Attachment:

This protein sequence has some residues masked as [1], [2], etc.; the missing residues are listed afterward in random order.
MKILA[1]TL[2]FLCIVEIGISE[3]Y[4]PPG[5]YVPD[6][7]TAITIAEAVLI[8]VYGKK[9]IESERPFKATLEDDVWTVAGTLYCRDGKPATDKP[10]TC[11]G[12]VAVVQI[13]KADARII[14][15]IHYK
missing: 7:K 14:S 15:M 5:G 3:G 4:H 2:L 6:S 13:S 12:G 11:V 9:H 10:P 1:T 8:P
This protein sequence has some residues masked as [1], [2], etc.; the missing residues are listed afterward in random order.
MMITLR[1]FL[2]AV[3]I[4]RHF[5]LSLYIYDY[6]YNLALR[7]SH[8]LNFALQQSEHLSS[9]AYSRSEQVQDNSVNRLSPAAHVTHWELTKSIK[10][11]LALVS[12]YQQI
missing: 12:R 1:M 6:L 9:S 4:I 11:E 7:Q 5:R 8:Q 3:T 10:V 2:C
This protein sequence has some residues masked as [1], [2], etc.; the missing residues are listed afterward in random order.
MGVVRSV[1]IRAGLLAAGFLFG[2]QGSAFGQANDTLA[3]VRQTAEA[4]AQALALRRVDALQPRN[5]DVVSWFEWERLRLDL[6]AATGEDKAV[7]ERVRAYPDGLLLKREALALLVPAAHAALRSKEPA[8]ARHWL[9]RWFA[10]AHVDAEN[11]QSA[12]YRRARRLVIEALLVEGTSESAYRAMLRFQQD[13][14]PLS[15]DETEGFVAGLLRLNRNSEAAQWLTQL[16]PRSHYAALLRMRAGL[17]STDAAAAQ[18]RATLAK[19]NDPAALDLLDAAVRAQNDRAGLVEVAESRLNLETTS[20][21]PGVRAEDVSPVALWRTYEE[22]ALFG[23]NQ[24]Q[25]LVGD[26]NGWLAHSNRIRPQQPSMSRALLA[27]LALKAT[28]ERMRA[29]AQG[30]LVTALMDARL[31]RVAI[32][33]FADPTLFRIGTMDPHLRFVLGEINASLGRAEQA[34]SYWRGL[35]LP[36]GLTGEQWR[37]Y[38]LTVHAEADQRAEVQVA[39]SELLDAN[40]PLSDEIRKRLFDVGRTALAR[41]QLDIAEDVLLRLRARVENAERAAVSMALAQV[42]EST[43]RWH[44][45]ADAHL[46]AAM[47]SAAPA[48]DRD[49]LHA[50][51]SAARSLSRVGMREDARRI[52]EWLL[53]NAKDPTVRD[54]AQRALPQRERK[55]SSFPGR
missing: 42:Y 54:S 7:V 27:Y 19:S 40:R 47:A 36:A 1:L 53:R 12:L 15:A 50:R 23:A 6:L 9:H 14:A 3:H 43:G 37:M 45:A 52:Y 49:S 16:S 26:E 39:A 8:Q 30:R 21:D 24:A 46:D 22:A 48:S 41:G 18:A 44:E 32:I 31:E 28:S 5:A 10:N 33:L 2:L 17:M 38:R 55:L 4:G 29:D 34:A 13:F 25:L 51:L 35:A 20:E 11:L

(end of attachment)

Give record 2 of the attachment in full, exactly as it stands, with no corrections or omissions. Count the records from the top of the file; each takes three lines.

This protein sequence has some residues masked as [1], [2], etc.; the missing residues are listed afterward in random order.
MMITLR[1]FL[2]AV[3]I[4]RHF[5]LSLYIYDY[6]YNLALR[7]SH[8]LNFALQQSEHLSS[9]AYSRSEQVQDNSVNRLSPAAHVTHWELTKSIK[10][11]LALVS[12]YQQI
missing: 12:R 1:M 6:L 9:S 4:I 11:E 7:Q 5:R 8:Q 3:T 10:V 2:C